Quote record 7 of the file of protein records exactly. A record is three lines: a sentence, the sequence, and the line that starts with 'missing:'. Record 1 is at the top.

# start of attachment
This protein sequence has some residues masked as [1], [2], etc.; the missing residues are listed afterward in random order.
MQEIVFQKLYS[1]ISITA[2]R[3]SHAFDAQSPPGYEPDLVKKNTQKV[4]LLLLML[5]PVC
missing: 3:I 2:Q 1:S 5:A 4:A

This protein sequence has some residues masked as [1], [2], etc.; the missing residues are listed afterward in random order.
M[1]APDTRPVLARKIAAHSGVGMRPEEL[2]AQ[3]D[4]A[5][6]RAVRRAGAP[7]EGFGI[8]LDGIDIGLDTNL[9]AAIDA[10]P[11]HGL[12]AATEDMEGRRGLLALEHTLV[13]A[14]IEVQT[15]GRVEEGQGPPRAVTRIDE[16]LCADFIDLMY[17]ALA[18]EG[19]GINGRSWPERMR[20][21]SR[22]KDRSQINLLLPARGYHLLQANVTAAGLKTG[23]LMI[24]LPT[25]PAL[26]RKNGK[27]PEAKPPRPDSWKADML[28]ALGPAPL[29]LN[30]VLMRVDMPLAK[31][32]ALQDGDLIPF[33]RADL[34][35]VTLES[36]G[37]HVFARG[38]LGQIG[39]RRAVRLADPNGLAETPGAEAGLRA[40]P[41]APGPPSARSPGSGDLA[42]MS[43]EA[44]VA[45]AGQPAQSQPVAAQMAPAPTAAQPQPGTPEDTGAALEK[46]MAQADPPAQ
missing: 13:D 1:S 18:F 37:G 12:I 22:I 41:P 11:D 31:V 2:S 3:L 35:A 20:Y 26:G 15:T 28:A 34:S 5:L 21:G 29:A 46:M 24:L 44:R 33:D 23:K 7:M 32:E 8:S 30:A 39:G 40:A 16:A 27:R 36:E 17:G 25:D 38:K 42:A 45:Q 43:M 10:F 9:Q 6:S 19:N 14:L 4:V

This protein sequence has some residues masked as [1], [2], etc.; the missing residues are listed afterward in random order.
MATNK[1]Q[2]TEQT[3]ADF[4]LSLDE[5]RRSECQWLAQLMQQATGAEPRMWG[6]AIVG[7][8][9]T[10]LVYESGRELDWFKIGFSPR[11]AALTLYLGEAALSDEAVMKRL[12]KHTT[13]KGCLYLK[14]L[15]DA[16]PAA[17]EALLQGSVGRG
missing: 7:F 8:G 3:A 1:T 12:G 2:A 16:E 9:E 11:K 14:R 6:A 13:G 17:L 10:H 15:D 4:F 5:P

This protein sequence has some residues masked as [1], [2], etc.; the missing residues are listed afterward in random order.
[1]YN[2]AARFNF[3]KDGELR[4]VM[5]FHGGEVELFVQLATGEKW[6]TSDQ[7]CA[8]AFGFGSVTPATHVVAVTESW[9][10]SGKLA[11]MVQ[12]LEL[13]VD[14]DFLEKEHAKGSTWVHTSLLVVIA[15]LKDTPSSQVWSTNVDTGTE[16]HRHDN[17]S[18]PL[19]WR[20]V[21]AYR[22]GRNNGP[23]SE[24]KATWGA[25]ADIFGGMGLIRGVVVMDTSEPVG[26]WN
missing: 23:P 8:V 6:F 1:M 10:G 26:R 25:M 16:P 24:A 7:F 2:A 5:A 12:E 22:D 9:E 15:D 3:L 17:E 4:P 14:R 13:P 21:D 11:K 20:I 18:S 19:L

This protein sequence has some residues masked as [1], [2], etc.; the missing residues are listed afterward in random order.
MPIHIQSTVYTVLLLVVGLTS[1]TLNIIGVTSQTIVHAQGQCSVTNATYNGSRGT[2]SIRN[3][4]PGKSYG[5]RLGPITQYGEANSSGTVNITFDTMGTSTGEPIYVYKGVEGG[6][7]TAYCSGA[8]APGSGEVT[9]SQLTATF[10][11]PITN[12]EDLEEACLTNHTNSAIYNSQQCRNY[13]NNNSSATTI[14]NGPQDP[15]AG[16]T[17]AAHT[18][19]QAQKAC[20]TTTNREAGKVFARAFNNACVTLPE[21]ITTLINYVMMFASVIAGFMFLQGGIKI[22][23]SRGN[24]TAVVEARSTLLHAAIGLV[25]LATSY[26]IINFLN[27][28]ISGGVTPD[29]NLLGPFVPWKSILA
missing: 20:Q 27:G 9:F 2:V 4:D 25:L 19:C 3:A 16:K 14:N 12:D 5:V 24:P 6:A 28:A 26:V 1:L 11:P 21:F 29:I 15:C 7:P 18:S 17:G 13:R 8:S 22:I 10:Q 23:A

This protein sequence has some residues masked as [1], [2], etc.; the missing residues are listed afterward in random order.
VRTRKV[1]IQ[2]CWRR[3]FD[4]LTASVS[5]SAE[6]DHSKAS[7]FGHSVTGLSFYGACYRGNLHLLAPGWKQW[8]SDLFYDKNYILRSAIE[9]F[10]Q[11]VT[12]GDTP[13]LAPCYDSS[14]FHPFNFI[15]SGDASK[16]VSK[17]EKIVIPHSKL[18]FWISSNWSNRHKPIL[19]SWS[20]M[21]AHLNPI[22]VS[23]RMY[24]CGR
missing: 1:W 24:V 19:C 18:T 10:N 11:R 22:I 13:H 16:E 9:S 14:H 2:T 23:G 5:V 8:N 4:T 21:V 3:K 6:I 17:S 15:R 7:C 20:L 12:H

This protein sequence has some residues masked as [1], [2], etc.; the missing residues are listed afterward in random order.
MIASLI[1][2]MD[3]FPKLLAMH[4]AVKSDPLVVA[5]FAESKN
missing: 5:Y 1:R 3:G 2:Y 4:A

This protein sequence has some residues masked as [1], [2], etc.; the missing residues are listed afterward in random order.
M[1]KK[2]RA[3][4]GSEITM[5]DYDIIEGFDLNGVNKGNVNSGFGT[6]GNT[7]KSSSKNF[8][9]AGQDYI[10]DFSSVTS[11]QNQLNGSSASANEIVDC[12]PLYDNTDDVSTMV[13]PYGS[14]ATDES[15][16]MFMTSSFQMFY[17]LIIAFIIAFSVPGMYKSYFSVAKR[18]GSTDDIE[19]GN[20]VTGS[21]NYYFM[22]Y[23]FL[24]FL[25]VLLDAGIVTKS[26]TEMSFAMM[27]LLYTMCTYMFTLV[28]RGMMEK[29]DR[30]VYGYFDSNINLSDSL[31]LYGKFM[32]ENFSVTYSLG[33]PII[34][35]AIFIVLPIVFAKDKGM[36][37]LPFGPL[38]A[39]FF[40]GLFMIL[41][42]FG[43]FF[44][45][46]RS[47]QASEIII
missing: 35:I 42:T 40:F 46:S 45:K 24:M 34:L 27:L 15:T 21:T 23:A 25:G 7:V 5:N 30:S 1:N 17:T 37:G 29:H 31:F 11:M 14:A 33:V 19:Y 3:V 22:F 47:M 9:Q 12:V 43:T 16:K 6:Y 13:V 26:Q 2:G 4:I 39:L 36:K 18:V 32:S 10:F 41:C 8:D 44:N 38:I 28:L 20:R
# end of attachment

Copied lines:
This protein sequence has some residues masked as [1], [2], etc.; the missing residues are listed afterward in random order.
MIASLI[1][2]MD[3]FPKLLAMH[4]AVKSDPLVVA[5]FAESKN
missing: 5:Y 1:R 3:G 2:Y 4:A